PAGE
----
I first learned about Omaha, Nebraska’s Hardy Coffee Co. last year when they were featured one month in MyCoffeePub.com‘s subscription service. I really loved that coffee and after a short email exchange, I have a bunch more of their lineup to share with you over the next week! I’ve included a video at the end of the review that tells Hardy’s story in their own words, so make sure you check that out (they are the coffee roasting wing of Omaha’s Bliss Bakery and Aromas Coffeehouse).
The coffee we’re looking at today is Hardy’s Brazil Criminosos, which was sourced by a coffee buyer (Brian Phillips) here in Kansas City, sold to Hardy and roasted in Omaha, and then made it back to Kansas City and into my hands thanks to my pal, Ben Helt! Full circle! Well, minus the whole Brazil part, but close. This is a pulped natural from Brazil’s Fazenda Criminosos, owned by Cesar Augusto Ferraz Junqueira. It’s a yellow bourbon varietal grown at 1250masl, quite high relative to most of Brazil, and this was a 9-bag microlot (about 1400 pounds of green coffee) that is exclusively available from Hardy Coffee Co. You can buy this coffee directly from Hardy Coffee Co. for $17/12oz bag.
Fazenda Criminosos (“criminals”) gets its namesake because it is in an area where robbers used to hide out and take down caravans on their way to port to ship materials back to Portugal. Hardy Coffee Co. actually sent me two versions of this coffee. The one hand-delivered by Ben was cupping a bit too bright, so a couple days later I had a box waiting for me containing another sample of the finished product. I was a bit aggressive in sharing this coffee with other KC coffee geeks, so I ended up not having enough to do any side by side taste testing. Doh!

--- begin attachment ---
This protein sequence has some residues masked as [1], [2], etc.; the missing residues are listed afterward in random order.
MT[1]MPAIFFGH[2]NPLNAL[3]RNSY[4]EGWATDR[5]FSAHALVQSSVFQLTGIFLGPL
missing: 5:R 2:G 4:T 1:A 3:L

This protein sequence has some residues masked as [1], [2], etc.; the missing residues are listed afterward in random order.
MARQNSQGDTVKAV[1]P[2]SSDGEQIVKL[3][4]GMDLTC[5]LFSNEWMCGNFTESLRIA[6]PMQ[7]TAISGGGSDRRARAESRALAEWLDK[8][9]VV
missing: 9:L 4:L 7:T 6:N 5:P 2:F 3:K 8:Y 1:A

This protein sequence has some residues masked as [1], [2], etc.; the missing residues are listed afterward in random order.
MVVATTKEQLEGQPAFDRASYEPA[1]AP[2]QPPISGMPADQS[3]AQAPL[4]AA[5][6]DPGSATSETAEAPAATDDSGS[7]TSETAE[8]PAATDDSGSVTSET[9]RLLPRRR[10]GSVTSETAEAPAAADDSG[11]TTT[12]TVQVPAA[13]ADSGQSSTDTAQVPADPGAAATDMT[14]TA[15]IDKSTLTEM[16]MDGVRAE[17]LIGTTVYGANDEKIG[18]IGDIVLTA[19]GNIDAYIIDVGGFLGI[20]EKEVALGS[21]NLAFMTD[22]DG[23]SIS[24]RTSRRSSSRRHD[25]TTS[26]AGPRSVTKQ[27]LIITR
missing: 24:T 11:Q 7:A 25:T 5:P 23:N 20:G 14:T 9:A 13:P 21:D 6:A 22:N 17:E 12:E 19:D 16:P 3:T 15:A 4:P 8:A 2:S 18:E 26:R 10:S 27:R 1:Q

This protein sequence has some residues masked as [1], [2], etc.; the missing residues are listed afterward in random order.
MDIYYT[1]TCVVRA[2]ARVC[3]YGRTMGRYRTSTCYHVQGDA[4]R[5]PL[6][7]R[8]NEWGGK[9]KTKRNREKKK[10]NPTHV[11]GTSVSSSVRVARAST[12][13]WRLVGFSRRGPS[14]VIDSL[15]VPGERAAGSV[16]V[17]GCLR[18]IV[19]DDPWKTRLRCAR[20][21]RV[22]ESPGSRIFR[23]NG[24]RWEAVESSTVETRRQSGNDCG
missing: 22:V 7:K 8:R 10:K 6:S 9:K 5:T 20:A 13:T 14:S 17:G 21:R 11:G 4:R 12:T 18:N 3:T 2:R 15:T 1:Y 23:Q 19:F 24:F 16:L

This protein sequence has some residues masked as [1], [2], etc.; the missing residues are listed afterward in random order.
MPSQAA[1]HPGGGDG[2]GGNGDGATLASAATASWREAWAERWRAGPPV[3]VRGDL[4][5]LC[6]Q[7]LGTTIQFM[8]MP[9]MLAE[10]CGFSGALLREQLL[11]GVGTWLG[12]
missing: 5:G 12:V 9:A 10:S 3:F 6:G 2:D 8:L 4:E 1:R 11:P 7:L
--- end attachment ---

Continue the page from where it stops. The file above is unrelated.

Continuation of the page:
The first thing I noticed about this coffee is how tiny the beans are. I’d say they are about 1/2 the size of your average coffee bean. Compared to the Pacamara beans I had from Japan’s Golpie earlier in the week they are about 1/5 the size! Tasting notes for this coffee include, “strawberry, toffee, raw sugar.” I have to admit going into this review that I am not a big Brazilian coffee fan. I tend to find them a little boring and I also had my first experience with very under-roasted coffee from a locally roasted Brazil and it was awful. It left a bit of an indelible impression on me.
That being said, one of my all-time favorite home roasts used to be a natural Brazilian from Sweet Marias and so I am always open to possibilities. The description on this coffee sounded great and everyone involved in it were really excited about it, so…
This is a pretty nice coffee. Pulped naturals, for me, tend to be hard to differentiate from washed coffees, so they tend to taste pretty clean. Even a fully natural Brazilian coffee is not going to be like an Ethiopian natural, for example. The flavors just tend to be a lot more mild across the board when it comes to Brazilian coffee. There is some nice, fruity and sweet aroma in this coffee and the flavor definitely reminds me of fresh strawberry. There is a mouthfeel that is a bit dry and that reminds me of that slight astringency that also comes with fresh strawberries. Overall I would call this a low perceived acidity cup but it has a sweet citrus tone to it that brightens it up. It’s overall a sweet and juicy cup of coffee and it doesn’t have any of the grass or (bad) peanut flavors that were etched into my mind by that batch of underroasted Brazilian I had that one time. Thank God!
Coming off two very complex and very odd (but awesome) coffees from Golpie, recently, this Criminosos strikes me as being a mild, easy-going, very drinkable cup of coffee that is sweet and fruity but lacks the ferment that often comes with strawberry flavors. It’s really delicious and one of my favorite examples of a strawberry-forward coffee recently (and there have been a lot of them!). If you like the really nutty and chocolatey Brazil’s this one won’t do it for you, but I highly recommend it if you’re looking to step away from that mold but not with too big of a step initially!